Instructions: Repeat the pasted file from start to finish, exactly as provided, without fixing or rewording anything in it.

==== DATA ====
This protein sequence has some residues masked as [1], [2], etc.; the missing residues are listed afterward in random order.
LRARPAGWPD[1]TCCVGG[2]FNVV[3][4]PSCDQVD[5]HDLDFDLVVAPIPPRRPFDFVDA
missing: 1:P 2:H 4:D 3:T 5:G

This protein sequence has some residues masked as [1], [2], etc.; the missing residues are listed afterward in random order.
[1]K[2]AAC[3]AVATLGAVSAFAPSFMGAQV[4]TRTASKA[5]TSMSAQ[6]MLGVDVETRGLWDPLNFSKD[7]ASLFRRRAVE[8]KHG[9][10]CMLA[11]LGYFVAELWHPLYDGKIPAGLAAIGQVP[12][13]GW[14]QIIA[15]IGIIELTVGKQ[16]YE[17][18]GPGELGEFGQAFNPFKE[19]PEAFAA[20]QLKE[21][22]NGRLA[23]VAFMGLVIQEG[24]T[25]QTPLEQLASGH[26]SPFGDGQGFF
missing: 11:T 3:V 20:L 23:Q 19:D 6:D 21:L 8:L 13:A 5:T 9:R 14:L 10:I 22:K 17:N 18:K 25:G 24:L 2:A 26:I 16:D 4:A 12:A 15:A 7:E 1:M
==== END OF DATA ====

This protein sequence has some residues masked as [1], [2], etc.; the missing residues are listed afterward in random order.
LRARPAGWPD[1]TCCVGG[2]FNVV[3][4]PSCDQVD[5]HDLDFDLVVAPIPPRRPFDFVDA
missing: 1:P 2:H 4:D 3:T 5:G

This protein sequence has some residues masked as [1], [2], etc.; the missing residues are listed afterward in random order.
[1]K[2]AAC[3]AVATLGAVSAFAPSFMGAQV[4]TRTASKA[5]TSMSAQ[6]MLGVDVETRGLWDPLNFSKD[7]ASLFRRRAVE[8]KHG[9][10]CMLA[11]LGYFVAELWHPLYDGKIPAGLAAIGQVP[12][13]GW[14]QIIA[15]IGIIELTVGKQ[16]YE[17][18]GPGELGEFGQAFNPFKE[19]PEAFAA[20]QLKE[21][22]NGRLA[23]VAFMGLVIQEG[24]T[25]QTPLEQLASGH[26]SPFGDGQGFF
missing: 11:T 3:V 20:L 23:Q 19:D 6:D 21:L 8:L 13:A 5:T 9:R 14:L 10:I 22:K 17:N 18:K 25:G 24:L 2:A 26:I 16:D 4:A 12:A 15:A 7:E 1:M